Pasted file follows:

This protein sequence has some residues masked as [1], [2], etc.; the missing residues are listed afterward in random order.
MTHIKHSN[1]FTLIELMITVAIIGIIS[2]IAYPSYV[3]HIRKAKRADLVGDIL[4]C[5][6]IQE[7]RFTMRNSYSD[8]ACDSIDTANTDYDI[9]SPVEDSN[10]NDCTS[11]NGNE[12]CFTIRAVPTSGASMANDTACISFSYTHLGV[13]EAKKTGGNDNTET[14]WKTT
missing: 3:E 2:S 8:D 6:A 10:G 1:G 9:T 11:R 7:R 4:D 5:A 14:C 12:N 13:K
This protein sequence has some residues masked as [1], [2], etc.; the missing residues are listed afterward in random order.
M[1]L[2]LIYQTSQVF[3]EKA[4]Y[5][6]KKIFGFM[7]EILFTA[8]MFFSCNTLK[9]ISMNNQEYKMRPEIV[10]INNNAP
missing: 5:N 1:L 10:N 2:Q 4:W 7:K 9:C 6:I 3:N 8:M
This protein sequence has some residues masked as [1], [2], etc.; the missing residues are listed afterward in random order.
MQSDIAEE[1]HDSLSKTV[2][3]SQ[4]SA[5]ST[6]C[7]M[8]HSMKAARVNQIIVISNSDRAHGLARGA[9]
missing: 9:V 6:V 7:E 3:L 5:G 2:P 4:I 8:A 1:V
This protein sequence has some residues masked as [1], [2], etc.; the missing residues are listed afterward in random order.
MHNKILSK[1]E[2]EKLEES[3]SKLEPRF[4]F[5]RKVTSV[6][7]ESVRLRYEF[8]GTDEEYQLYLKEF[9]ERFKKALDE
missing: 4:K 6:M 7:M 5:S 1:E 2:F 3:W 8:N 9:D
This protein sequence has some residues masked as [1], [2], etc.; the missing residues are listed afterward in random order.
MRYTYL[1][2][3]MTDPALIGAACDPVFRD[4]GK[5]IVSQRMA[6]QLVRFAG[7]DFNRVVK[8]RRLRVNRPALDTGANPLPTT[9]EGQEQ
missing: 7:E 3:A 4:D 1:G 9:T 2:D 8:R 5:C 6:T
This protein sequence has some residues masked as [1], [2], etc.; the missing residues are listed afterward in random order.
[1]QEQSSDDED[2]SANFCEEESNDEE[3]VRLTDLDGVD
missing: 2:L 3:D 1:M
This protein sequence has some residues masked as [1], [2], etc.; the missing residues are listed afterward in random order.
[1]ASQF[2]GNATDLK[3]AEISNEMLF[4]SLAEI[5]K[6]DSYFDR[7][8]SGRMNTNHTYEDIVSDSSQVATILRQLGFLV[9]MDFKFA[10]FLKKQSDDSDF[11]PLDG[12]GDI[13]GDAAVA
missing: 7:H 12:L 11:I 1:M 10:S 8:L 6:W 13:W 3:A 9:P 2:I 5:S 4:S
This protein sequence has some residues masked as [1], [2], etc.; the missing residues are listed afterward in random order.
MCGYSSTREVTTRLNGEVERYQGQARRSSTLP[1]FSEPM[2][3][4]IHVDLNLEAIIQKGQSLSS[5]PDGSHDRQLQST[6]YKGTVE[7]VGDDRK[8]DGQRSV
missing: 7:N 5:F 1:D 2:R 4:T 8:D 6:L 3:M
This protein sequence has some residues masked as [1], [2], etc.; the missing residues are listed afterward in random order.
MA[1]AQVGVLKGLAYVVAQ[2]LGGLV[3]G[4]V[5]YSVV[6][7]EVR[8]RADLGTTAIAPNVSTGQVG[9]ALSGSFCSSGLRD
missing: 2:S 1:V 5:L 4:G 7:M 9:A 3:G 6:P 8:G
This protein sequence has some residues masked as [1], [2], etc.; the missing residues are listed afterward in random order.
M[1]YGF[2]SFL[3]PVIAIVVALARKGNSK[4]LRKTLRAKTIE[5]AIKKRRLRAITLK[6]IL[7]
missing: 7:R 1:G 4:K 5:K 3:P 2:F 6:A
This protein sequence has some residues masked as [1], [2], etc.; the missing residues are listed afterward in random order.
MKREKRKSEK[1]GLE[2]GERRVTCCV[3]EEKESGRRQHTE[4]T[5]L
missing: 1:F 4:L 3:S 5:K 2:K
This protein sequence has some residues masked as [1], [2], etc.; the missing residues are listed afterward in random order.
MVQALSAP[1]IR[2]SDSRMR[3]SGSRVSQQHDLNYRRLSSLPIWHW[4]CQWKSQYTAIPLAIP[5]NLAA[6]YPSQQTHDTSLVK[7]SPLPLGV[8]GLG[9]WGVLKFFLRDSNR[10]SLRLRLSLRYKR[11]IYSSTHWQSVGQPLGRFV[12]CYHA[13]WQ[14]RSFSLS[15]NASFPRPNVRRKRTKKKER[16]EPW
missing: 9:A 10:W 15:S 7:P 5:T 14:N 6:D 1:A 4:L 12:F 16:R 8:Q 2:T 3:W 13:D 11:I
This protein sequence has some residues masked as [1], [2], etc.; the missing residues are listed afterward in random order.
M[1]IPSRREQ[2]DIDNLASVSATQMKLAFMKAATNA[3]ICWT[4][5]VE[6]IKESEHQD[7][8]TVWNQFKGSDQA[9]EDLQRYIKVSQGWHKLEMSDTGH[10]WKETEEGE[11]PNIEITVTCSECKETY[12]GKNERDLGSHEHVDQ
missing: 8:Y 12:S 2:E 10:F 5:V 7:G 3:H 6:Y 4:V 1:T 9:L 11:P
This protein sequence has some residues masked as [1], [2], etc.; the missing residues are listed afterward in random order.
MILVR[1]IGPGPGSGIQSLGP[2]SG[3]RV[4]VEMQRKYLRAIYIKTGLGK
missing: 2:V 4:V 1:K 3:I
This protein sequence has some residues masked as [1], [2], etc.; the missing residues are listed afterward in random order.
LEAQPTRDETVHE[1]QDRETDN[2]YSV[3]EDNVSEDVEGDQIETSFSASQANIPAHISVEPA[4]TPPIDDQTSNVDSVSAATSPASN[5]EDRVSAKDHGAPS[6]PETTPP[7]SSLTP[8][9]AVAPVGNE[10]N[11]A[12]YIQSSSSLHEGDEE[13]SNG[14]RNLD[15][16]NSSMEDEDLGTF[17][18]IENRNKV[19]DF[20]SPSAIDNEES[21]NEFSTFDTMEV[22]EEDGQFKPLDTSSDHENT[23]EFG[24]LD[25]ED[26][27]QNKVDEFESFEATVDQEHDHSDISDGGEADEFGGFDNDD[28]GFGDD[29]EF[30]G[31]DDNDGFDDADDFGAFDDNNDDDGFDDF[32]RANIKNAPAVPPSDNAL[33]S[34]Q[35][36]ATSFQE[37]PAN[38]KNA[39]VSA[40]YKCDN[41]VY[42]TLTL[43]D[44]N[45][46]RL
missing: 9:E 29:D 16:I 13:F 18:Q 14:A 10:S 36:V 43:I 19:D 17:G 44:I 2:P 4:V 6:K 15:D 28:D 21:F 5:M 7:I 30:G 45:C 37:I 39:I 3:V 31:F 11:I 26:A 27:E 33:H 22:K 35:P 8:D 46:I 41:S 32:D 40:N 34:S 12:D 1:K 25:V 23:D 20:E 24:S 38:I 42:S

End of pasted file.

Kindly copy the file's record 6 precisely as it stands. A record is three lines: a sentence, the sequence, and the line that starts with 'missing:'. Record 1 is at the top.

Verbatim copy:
This protein sequence has some residues masked as [1], [2], etc.; the missing residues are listed afterward in random order.
[1]QEQSSDDED[2]SANFCEEESNDEE[3]VRLTDLDGVD
missing: 2:L 3:D 1:M